The COVID-19 ‘Vaccine’ Rollout Has Revealed Troubling Features of The Technology
Global experimentation on the public has revealed key problems with mRNA ‘vaccines’ that public health officials decided were not best studied prior their rollout. These include:
Induction of immune responses that are far from protective. They cannot prevent infection, nor transmission. This means that they apply a sub-lethal immunological selection pressure against pathogens that are prone to mutation. This is a classical recipe for driving the emergence of variants that can evade the immune system. In short, it is not only probable but even likely that the mRNA products have accelerated the emergence of the new variants of SARS-CoV-2 that we keep hearing about.
Identification of safety signals. Members of the public, outside of the context of the official and ongoing clinical experiments, have been used to identify an array of side-effects that were missed in the rush to get the mRNA products to market. These adverse events have the potential to be lethal. Publicly admitted ones include blood clots, myocarditis, pericarditis, and anaphylactic shock. The very mechanism of action of the mRNA products is cause for concern. Getting a person’s own cells to express the spike protein from SARS-CoV-2 means, by definition, that those cells will be killed by the ensuing immune response. The degree of this self-destruction and whether it can spill over into long-term autoimmune diseases remains understudied and actively debated within communities that still allow reasonable discussions to occur uncensored. By virtue of sole reliance during the rollout on passive monitoring systems, which substantially underestimate side-effects, additional dangers are also the subject of ongoing heated debates. Regardless, mRNA vaccines are admittedly unsafe and even lethal for at least some recipients.
mRNA vaccines are injected into muscles, get distributed throughout the body seeding a wide array of organs and tissues, and these vaccines can be shed from the body. For example, it was recently demonstrated that mRNA COVID-19 ‘vaccines’ could be detected in the breastmilk of nursing mothers.
MAJOR CONCERN: Veterinary mRNA Vaccines Are Being Fast-Tracked for Rollouts
One Health: Vaccinating Animals to Protect the Health of People
The concept of ‘one health’ is that the health of people, animals, and the environment are interlinked and interdependent. The health of one can potentially impact the health of the other two. For example, the most potentially dangerous forms of the ‘flu’ occur when human influenza viruses exchange chunks of genetic material with influenza viruses that infect pigs and birds. This can result in outbreaks in the human population of swine and avian flus. There are also zoonotic pathogens that can be transmitted, unchanged, from animals to people. As such, there are growing efforts to to promote global human health by mass vaccinating animals. The concept is elegant. If the animals can’t get a disease and transmit the causative agent to people, this could avoid outbreaks in the human population.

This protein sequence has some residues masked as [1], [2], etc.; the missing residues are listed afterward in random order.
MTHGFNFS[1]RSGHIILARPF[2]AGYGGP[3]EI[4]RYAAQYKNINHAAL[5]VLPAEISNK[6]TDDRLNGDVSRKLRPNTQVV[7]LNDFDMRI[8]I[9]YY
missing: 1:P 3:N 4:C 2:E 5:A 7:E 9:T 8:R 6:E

One Health: Fast-Tracking of Veterinary mRNA Vaccines
Some people may be unaware that a large number of mRNA vaccines are being developed with the goal of administering these to species of veterinary interest. The first clinical testing of a mRNA vaccine was actually in cattle, preceding the rollout into people. Australia has a good example of new mRNA vaccines against Foot and Mouth Disease and Lumpy Skin Disease being fast-tracked as a way to address the economic impact of these diseases on their livestock industry. Yes, warp speed-like development of mRNA vaccines has been adopted by the veterinary industry. I encourage you to conduct a literature search, which will show that mRNA-based vaccines are being developed for a wide array of other pathogens, including influenza viruses in poultry and swine.
Why Should People Care About mRNA Vaccines for Veterinary Applications?
There are at least three reasons…
If veterinary mRNA vaccines targeting pathogens that can infect people are as far from meeting Health Canada’s definition of an ideal vaccine as the COVID-19 products, then massive numbers of animals will be conferred with far from sterilizing immunity. This, in turn, could produce massive reservoirs of animals around the world that can promote the emergence of unique and potentially immuno-evasive variants of zoonotic pathogens that could then infect people. Global regulators must insist, without compromise, veterinary mRNA immunization products for zoonotic pathogens confer sterilizing or near-sterilizing immunity, unlike the mRNA ‘vaccines’ for people. This means that animals receiving these products should not be susceptible to the target disease, nor should they be able to transmit the causative agent to others, especially humans. Unlike COVID-19 ‘vaccines’, veterinary mRNA vaccines should be required to undergo formal transmission testing as part of their approval process.